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Recessions and employment. Disappointments of the Boom.

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Presentation on theme: "Recessions and employment. Disappointments of the Boom."— Presentation transcript:

1 Recessions and employment

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5 Disappointments of the Boom

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16 Policy induced substitution

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31 So what are the bottom lines? Shouldn’t we be spending more time thinking about what is going on in this twenty years? The state is paying for only about half of the reduction of full time work? When are we talking about when we say we all need to work harder because the population is ageing? Time off

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33 Few of my male friends have taken twenty years off? So many men somewhere must be taking more than twenty Why are we focusing on adding two years to retirement age over the next fifteen or so years? Absolutely trivial. What is all this part time work about? Not a recession response!

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37 Table 1 Appeared as PPS in with youngest child 13 to less than 16 What welfare payment do they access after PPS? NumberPercent One PPS Only9710 PPS and NIS*15516 PPS and at least one spell on UB40543 PPS and at least one spell on DSP687 PPS and at least one spell on UB and DSP13715 PPS and at least one spell on Other IS*798 Total * NIS is family payment or LIC ** Other IS is AP, Carer, Sickness and Widow

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52 Some Notes on DSP Duration Take males on DSP at August 1996, aged between 20 and 53 years Remember this is not inflow so they were on DSP before 1996 Average age in 1996 is 42 years How long are they on DSP over the next 11 years?

53 70 per cent are there for more than 10.9 of the eleven years Average stay about 10 years The average age is now 53 so on average another 12 years to go before the age pension Why is disability so permanent? Will denying access make a difference Note that the age group chosen for this analysis says this is not really a pre-retirement group There were 160,000 males in the DSP group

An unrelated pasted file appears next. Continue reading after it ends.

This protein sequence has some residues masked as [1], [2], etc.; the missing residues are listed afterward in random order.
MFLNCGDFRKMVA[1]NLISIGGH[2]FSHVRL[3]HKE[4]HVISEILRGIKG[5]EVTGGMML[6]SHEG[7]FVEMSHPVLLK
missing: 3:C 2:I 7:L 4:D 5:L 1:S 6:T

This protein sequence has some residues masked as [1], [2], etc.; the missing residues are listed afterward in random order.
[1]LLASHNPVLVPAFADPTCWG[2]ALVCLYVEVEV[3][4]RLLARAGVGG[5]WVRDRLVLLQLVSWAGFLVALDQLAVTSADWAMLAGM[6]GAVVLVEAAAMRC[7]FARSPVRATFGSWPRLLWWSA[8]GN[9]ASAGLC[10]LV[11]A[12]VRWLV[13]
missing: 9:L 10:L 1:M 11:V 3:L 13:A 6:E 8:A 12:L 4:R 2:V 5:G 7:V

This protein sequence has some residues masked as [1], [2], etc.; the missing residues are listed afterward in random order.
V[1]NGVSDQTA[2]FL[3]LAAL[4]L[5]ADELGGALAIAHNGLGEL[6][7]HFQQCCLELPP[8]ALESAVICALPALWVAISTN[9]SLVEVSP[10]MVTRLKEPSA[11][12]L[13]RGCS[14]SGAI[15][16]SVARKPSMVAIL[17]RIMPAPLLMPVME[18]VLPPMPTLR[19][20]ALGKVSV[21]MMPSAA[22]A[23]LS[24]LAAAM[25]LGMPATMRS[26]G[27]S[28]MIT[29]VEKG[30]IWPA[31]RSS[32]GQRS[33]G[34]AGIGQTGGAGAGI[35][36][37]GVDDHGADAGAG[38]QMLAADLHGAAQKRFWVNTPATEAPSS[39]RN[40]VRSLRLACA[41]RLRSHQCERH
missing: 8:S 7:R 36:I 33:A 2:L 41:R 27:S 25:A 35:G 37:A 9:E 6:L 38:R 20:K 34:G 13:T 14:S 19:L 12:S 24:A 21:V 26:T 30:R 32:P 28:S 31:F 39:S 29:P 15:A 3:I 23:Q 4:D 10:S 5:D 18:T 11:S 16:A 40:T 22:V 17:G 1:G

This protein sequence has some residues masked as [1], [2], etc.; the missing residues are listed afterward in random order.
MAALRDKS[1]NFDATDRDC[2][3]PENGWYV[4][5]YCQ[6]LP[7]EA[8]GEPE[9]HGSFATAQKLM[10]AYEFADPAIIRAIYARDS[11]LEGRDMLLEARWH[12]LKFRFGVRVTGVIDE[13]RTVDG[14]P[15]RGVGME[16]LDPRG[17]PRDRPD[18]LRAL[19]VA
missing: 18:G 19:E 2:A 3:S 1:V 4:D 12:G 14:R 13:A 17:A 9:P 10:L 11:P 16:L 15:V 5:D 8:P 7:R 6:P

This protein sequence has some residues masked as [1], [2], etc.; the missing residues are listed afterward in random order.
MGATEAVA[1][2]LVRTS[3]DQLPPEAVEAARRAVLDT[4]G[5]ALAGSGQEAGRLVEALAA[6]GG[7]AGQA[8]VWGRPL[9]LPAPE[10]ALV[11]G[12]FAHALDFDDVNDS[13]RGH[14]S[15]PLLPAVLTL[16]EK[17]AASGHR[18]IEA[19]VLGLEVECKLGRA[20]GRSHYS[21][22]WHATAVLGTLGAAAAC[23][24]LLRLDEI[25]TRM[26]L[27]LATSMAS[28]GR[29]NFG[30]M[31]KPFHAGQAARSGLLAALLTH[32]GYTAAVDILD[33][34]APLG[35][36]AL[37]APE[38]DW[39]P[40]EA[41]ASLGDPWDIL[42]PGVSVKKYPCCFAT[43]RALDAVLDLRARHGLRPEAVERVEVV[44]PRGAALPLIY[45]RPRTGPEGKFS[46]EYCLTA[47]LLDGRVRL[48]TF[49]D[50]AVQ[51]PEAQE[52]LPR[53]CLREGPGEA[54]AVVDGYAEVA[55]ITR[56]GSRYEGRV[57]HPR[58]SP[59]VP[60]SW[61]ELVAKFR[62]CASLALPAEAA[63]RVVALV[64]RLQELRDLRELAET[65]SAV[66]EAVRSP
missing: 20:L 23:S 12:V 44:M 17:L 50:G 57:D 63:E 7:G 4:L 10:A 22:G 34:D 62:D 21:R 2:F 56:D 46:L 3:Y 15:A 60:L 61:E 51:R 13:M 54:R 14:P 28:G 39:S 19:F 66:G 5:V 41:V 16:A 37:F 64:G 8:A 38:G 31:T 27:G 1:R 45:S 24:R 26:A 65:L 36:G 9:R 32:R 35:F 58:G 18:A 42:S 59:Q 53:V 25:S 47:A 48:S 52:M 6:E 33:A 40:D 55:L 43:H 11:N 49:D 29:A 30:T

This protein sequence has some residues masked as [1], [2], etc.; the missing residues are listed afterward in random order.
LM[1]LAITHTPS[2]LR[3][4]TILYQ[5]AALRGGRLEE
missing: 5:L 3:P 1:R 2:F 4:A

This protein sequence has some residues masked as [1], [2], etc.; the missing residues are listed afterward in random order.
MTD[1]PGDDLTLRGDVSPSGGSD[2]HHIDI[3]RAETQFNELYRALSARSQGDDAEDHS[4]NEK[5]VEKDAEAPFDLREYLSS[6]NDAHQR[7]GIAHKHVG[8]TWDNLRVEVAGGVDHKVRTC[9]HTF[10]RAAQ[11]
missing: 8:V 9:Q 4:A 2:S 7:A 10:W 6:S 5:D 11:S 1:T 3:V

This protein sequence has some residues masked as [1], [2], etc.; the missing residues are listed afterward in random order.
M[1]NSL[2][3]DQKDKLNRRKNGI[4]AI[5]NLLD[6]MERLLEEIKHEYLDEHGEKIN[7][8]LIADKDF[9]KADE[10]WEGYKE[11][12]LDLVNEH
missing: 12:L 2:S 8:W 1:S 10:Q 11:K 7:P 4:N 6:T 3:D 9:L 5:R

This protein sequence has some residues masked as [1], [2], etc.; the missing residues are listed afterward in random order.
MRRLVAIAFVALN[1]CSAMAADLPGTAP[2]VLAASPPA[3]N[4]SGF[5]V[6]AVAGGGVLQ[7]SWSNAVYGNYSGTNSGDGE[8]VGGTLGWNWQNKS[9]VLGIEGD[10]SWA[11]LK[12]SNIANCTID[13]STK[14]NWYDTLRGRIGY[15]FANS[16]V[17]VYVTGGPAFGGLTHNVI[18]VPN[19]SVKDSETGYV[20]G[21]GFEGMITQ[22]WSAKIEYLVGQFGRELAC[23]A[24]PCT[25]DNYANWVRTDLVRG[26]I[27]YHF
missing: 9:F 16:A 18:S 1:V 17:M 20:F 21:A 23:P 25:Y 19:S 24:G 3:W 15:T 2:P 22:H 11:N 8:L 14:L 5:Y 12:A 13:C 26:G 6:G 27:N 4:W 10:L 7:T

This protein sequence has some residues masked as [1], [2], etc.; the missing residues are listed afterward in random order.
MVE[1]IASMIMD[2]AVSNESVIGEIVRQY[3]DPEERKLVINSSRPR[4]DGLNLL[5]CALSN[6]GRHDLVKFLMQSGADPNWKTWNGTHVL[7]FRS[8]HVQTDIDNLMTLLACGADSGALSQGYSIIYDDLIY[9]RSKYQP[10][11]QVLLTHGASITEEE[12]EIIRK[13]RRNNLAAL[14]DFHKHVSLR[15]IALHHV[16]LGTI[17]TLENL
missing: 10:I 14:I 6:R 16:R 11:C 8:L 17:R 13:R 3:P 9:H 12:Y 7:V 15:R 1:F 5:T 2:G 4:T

54 NewStart males selected at August 1996 There are 461,000 Average age 30 years Remember the sample is the stock so they could have been there since 1990? 30 per cent, 138,000 spend more than five of the next eleven years on NewStart – some may have gone to another program

55 Where are the interesting forcasting and policy reform pressure pointsThe dominant role of the male labour market. The importance of employment growth asymmetry over the cycle. The long duration of Income Support Program substitution –The leakage from unemployment benefits to disability payments. –Policy Induced substitution in female income support

56 The startling changes in the world economic outlook The amazing Policy Responses Confusion about some of the things we do and do not know about policy impacts

57 The focus is on two and a half million people of work force age who now receive welfare payments for their livelihood. Welfare recipients as a ratio of those employed, –1970, one in fourteen –Today, one in four –There has been a four fold increase –Tomorrow one in three? I am not discussing family payments The focus is on those of workforce age

58 So where are we at with respect to income support?

59 Complete failure of programs or the economic recovery to make significant inroads into this long term group Why is there such a high failure rate to meet needs of the long term people? Perhaps the best we can do? Australia really needs a systematic academic program of work on these programs – public service too close to politicians to be adequate researchers in this area (not public servants fault – just the way the world works). Note that most Newstart long term stayers have left Nestart for some short periods – jobs? breachs? training programs. Add male DSP and Newstart then 35 per cent of the 1996 stock of Income Support Recipients spend ten of the next eleven years on income support – 230,000 males

60 How the male welfare market operates The importance of disability payments and their relationship to unemployment And the recent declines in welfare numbers

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65 Two examples of program substitution

66 The Long duration when you take multiple spells into account

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68 Remember 461,000 NewStart Males at August 1996 At June 2007, eleven years later, at the peak of the boom 147,000 are receiving income support, approximately 32 per cent of the 1996 group Of which just over half are DSP - 83,000

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70 Remember 461,000 NewStart Males at August 1996 At June 2007, eleven years later, at the peak of the boom 147,000 are receiving income support, approximately 32 per cent of the 1996 group Of which just over half are DSP - 83,000

71 Remember 461,000 NewStart Males at August 1996 At June 2007, eleven years later, at the peak of the boom 147,000 are receiving income support, approximately 32 per cent of the 1996 group Of which just over half are DSP - 83,000

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73 »The End

74 The Questions What has been the role of the labour market in producing this large increase? Why was the recent economic boom not more effective in reducing welfare numbers? What is likely to happen over the next few years? What might governments do?

75 Key issues from the macro history The long slide and the role of attitudes to work and income? Where are we trying to get back to in terms of the employment/welfare mix. Is there a full employment level of welfare? This question is important and has never been addressed!!! The emloyment growth non-symmetry of the recessions. No clear theory of this behaviour either. The employment weakness of the recent boom.

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77 The Female Story